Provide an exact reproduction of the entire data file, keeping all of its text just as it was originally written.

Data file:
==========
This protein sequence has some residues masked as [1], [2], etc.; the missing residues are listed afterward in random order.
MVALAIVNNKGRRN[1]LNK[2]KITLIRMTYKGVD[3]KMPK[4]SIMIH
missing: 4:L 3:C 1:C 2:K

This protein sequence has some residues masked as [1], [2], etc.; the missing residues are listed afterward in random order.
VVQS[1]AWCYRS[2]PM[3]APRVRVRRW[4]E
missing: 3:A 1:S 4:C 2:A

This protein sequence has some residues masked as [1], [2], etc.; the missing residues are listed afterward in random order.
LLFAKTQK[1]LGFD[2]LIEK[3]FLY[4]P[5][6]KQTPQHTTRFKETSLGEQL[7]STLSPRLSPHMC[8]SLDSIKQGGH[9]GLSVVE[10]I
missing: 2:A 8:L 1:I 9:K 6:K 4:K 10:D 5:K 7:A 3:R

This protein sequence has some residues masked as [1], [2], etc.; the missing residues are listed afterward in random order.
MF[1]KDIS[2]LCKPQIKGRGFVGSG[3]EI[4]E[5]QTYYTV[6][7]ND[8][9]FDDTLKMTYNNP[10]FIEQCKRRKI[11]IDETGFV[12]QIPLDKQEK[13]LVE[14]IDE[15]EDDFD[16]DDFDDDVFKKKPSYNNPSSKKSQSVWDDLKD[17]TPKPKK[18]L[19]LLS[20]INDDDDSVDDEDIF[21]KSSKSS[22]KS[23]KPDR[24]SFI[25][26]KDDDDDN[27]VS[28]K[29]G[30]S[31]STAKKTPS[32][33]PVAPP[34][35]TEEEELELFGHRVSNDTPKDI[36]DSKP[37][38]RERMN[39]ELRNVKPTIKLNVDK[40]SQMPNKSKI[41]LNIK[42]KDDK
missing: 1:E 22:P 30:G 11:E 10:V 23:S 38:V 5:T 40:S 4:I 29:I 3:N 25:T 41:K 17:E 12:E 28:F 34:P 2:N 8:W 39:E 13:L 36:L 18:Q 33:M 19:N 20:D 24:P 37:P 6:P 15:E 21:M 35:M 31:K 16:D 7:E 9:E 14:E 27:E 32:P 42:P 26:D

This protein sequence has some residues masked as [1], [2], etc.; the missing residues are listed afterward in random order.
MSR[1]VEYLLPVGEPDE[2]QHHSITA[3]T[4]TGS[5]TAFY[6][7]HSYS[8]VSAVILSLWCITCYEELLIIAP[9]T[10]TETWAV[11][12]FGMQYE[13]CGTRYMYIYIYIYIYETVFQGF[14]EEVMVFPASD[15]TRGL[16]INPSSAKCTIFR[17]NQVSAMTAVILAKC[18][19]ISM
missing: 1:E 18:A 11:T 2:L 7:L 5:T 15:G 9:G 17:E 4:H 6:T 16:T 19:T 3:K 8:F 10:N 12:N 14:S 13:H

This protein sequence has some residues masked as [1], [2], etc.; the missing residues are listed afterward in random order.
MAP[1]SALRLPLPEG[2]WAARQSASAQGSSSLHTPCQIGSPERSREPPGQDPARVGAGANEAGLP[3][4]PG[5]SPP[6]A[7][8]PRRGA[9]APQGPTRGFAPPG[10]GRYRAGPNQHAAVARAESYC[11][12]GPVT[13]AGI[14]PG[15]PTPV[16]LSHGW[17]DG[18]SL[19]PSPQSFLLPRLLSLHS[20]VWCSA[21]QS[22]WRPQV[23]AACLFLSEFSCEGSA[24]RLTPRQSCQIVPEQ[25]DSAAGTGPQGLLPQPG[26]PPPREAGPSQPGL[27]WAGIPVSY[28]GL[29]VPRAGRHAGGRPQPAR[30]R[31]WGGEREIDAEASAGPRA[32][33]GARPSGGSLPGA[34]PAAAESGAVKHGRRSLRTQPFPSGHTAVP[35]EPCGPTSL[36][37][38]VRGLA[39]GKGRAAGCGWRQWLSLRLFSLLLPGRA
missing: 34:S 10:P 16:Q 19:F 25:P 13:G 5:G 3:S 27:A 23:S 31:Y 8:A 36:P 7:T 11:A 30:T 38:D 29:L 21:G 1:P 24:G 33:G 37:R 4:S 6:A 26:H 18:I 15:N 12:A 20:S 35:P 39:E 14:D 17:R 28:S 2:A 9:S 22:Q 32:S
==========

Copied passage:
This protein sequence has some residues masked as [1], [2], etc.; the missing residues are listed afterward in random order.
MVALAIVNNKGRRN[1]LNK[2]KITLIRMTYKGVD[3]KMPK[4]SIMIH
missing: 4:L 3:C 1:C 2:K

This protein sequence has some residues masked as [1], [2], etc.; the missing residues are listed afterward in random order.
VVQS[1]AWCYRS[2]PM[3]APRVRVRRW[4]E
missing: 3:A 1:S 4:C 2:A

This protein sequence has some residues masked as [1], [2], etc.; the missing residues are listed afterward in random order.
LLFAKTQK[1]LGFD[2]LIEK[3]FLY[4]P[5][6]KQTPQHTTRFKETSLGEQL[7]STLSPRLSPHMC[8]SLDSIKQGGH[9]GLSVVE[10]I
missing: 2:A 8:L 1:I 9:K 6:K 4:K 10:D 5:K 7:A 3:R

This protein sequence has some residues masked as [1], [2], etc.; the missing residues are listed afterward in random order.
MF[1]KDIS[2]LCKPQIKGRGFVGSG[3]EI[4]E[5]QTYYTV[6][7]ND[8][9]FDDTLKMTYNNP[10]FIEQCKRRKI[11]IDETGFV[12]QIPLDKQEK[13]LVE[14]IDE[15]EDDFD[16]DDFDDDVFKKKPSYNNPSSKKSQSVWDDLKD[17]TPKPKK[18]L[19]LLS[20]INDDDDSVDDEDIF[21]KSSKSS[22]KS[23]KPDR[24]SFI[25][26]KDDDDDN[27]VS[28]K[29]G[30]S[31]STAKKTPS[32][33]PVAPP[34][35]TEEEELELFGHRVSNDTPKDI[36]DSKP[37][38]RERMN[39]ELRNVKPTIKLNVDK[40]SQMPNKSKI[41]LNIK[42]KDDK
missing: 1:E 22:P 30:G 11:E 10:V 23:S 38:V 5:T 40:S 4:I 29:I 3:N 25:T 41:K 17:E 12:E 28:F 34:P 2:N 8:W 39:E 13:L 36:L 18:Q 33:M 19:N 20:D 24:P 37:P 6:P 15:E 21:M 35:M 31:K 16:D 7:E 9:E 14:E 27:E 32:P 42:P 26:D

This protein sequence has some residues masked as [1], [2], etc.; the missing residues are listed afterward in random order.
MSR[1]VEYLLPVGEPDE[2]QHHSITA[3]T[4]TGS[5]TAFY[6][7]HSYS[8]VSAVILSLWCITCYEELLIIAP[9]T[10]TETWAV[11][12]FGMQYE[13]CGTRYMYIYIYIYIYETVFQGF[14]EEVMVFPASD[15]TRGL[16]INPSSAKCTIFR[17]NQVSAMTAVILAKC[18][19]ISM
missing: 1:E 18:A 11:T 2:L 7:L 5:T 15:G 9:G 17:E 4:H 6:T 16:T 19:T 3:K 8:F 10:N 12:N 14:S 13:H

This protein sequence has some residues masked as [1], [2], etc.; the missing residues are listed afterward in random order.
MAP[1]SALRLPLPEG[2]WAARQSASAQGSSSLHTPCQIGSPERSREPPGQDPARVGAGANEAGLP[3][4]PG[5]SPP[6]A[7][8]PRRGA[9]APQGPTRGFAPPG[10]GRYRAGPNQHAAVARAESYC[11][12]GPVT[13]AGI[14]PG[15]PTPV[16]LSHGW[17]DG[18]SL[19]PSPQSFLLPRLLSLHS[20]VWCSA[21]QS[22]WRPQV[23]AACLFLSEFSCEGSA[24]RLTPRQSCQIVPEQ[25]DSAAGTGPQGLLPQPG[26]PPPREAGPSQPGL[27]WAGIPVSY[28]GL[29]VPRAGRHAGGRPQPAR[30]R[31]WGGEREIDAEASAGPRA[32][33]GARPSGGSLPGA[34]PAAAESGAVKHGRRSLRTQPFPSGHTAVP[35]EPCGPTSL[36][37][38]VRGLA[39]GKGRAAGCGWRQWLSLRLFSLLLPGRA
missing: 34:S 10:P 16:Q 19:F 25:P 13:G 5:G 3:S 27:A 23:S 31:Y 8:A 36:P 7:T 11:A 30:T 38:D 29:L 21:G 1:P 24:G 33:G 37:R 4:S 6:A 26:H 18:I 15:N 12:A 20:S 35:P 39:E 14:D 17:R 28:S 2:A 9:S 22:Q 32:S